I spent 25 years working in the City of London basically being told what to do. By idiots. Basically, they were people that had just been there a lot longer than me. And in these days, you kind of got promotion just because you sat at your desk for two years. So I was always surrounded by people I never really respected very few people coming to my life, I thought I would run through a brick wall for you because I totally believe in what you are saying. But I still sort of hanging out for 25 years until I couldn’t do it anymore. And I just couldn’t go back now I’m totally unemployable. Now, I could not go back is that a problem when you’ve become in control of yourself you do really set off four tires with the sort of plan be the full of you going back to a desk now being there eight o’clock, not having your swim in the morning. Could you put up with that David
Adam Hudson [24:33]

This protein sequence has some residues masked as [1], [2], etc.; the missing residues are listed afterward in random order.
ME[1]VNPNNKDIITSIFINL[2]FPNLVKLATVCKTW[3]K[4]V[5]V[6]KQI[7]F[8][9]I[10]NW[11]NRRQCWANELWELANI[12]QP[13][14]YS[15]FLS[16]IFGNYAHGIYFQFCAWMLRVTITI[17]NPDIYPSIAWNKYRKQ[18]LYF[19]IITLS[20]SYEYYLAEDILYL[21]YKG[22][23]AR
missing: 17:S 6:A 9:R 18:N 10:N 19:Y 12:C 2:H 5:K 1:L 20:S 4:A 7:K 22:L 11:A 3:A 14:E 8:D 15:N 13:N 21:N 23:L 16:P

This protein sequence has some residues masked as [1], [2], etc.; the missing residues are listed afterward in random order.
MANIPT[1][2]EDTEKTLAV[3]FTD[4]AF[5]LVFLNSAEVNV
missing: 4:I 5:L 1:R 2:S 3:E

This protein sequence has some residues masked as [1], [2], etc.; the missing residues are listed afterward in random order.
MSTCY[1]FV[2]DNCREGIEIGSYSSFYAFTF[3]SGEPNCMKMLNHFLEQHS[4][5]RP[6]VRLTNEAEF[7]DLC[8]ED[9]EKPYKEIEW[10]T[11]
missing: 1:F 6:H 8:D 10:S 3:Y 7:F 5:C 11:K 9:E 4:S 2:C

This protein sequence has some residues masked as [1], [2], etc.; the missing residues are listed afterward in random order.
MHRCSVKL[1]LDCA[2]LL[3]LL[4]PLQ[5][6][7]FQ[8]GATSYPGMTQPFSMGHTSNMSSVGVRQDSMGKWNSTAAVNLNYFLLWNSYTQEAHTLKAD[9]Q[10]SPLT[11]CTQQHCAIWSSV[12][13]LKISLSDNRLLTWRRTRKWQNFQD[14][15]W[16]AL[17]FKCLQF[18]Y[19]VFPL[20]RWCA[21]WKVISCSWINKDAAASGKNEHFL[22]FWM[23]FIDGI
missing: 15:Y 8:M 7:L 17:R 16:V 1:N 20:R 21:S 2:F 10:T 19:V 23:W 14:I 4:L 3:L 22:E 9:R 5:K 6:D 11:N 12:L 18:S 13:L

I could not think of I worst thing. I mean, my life is has been for years now. I’m always going the other direction in life. Wherever I go, I’m going against the traffic. I’m flying when I want to fly not when the cheap flights are. I mean, I spent six months of my year every year traveling, you know, I just got back from two and a half months in the US. I’m only here for two weeks in Australia this time and I back and I was in Singapore on the weekend, the Grand Prix. I think spent two months in Bali going to a yoga and surfing retreat earlier this year. The idea of having I’ve always thought you know, people say Are you happy? It’s Friday. I’m like this is a construct that weekends a construct to remind you to make you forget you’re on a rat wheel. I mean, I just I could not do that. Yeah, that’s just no i. Yeah, I’ve value my time and freedom so highly. These days. But did you ever get